Leftist Shareholders Attack Corporate Free Speech
Religion & Liberty Online

Leftist Shareholders Attack Corporate Free Speech

Allergan_LogoOn its website, Trinity Health trumpets its shareholder activism. Based in Livonia, Mich., the Catholic health care provider boasts operations in 21 states, which includes 90 hospitals and 120 long-term care facilities. For this last, Trinity should be lauded.

For the first, however, your writer is left shaking his head.

Among Trinity’s list of five shareholder advocacy priorities, two stand out:

• uphold the dignity of the human person.
• enable access to health care.

In other words, issues any reasonable Catholic could get behind. However, Trinity is the lead filer on a proxy resolution that will be voted on next month at the Allergan, Inc., annual shareholders meeting. The cause? Read for yourself:

*RESOLVED*, the stockholders of Allergan request the preparation of a report, updated annually, disclosing:

1. Company policy and procedures governing lobbying, both direct and indirect, and grassroots lobbying communications.

2. Payments by Allergan used for (a) direct or indirect lobbying or (b) grassroots lobbying communications, in each case including the amount of the payment and the recipient.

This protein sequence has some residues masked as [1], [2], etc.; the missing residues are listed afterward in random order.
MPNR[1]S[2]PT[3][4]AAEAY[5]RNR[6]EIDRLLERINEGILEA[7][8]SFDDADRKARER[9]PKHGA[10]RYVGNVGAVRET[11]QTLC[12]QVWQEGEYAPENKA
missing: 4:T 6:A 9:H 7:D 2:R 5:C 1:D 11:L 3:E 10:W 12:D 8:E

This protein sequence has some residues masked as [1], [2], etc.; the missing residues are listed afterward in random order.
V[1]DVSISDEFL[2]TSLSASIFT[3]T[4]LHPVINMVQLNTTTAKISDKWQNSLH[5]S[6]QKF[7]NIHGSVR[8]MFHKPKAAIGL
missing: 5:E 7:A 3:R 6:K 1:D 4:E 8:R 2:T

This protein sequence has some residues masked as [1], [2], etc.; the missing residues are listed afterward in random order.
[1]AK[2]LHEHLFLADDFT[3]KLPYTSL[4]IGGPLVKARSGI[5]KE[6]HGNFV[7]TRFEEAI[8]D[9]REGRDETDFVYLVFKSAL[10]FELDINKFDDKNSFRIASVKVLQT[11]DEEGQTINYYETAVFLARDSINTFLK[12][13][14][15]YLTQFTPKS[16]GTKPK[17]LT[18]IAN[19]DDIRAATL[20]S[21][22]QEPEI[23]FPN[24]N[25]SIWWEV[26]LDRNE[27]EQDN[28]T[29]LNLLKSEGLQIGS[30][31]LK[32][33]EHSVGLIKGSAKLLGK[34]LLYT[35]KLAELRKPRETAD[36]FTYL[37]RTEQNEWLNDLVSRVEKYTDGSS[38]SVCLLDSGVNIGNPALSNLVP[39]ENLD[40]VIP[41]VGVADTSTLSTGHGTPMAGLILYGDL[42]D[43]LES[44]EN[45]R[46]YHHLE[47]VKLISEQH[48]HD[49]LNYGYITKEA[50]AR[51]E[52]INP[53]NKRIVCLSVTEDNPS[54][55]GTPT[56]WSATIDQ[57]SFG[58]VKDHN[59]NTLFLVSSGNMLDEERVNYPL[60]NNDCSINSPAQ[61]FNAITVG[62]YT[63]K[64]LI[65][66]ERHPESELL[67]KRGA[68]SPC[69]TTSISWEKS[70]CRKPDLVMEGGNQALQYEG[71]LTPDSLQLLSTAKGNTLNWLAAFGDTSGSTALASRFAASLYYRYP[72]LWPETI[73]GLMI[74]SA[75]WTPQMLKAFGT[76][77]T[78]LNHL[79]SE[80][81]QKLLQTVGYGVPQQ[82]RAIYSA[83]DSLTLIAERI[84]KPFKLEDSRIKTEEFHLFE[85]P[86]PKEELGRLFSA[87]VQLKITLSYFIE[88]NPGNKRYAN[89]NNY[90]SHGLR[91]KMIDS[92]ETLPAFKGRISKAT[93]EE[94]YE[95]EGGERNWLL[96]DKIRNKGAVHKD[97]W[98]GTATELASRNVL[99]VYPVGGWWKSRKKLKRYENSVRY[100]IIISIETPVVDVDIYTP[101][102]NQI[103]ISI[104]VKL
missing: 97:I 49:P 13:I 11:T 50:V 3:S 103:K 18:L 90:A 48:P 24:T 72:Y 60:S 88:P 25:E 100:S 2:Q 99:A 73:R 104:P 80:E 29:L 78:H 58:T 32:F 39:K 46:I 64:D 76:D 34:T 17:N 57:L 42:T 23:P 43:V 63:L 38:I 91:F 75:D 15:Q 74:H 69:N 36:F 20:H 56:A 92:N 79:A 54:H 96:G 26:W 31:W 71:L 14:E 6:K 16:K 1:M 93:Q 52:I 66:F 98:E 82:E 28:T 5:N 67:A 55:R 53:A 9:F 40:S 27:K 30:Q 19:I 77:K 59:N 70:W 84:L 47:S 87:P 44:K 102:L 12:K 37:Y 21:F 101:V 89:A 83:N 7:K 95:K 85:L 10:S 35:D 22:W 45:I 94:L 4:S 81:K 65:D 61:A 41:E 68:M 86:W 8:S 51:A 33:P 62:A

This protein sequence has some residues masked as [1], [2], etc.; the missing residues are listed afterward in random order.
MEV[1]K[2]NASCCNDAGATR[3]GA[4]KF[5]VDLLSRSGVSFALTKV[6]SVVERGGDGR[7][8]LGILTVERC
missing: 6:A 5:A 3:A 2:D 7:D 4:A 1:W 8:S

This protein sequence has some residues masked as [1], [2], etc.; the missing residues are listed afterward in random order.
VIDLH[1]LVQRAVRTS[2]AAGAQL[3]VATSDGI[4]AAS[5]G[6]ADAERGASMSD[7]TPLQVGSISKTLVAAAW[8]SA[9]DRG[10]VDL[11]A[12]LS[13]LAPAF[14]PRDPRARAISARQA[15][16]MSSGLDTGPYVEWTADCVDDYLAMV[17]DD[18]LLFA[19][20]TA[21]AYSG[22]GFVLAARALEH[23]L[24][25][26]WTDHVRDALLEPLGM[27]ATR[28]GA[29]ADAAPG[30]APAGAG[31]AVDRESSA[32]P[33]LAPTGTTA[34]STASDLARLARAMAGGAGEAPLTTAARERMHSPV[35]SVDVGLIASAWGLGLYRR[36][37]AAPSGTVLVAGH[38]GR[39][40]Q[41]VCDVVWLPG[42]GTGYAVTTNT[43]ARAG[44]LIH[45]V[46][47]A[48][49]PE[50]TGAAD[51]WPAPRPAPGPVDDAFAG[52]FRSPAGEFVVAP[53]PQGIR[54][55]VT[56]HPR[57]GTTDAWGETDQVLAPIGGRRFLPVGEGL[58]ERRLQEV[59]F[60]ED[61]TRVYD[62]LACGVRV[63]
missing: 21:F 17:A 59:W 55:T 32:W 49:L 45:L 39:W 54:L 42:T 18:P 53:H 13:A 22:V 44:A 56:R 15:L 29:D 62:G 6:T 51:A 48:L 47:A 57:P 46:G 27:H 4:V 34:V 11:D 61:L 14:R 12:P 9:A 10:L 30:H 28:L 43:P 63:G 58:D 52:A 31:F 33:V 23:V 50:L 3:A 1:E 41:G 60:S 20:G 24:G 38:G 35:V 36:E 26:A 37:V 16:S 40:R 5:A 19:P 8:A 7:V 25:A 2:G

3. Allergan’s membership in and payments to any tax-exempt organization that writes and endorses model legislation.

Your writer fails to understand how any of the above reconciles with Trinity’s five priorities listed above, and Trinity’s rationale doesn’t get any less murky:

For purposes of this proposal, a “grassroots lobbying communication” is a communication directed to the general public that (a) refers to specific legislation or regulation, (b) reflects a view on the legislation or regulation and (c) encourages the recipient of the communication to take action with respect to the legislation or regulation. “Indirect lobbying” is lobbying engaged in by a trade association or other organization of which Allergan is a member.

Both “direct and indirect lobbying” and “grassroots lobbying communications” include efforts at the local, state and federal levels.

“But,” readers may ask, “why?” For the most part ignoring all five of its own priorities, Trinity’s resolution continues: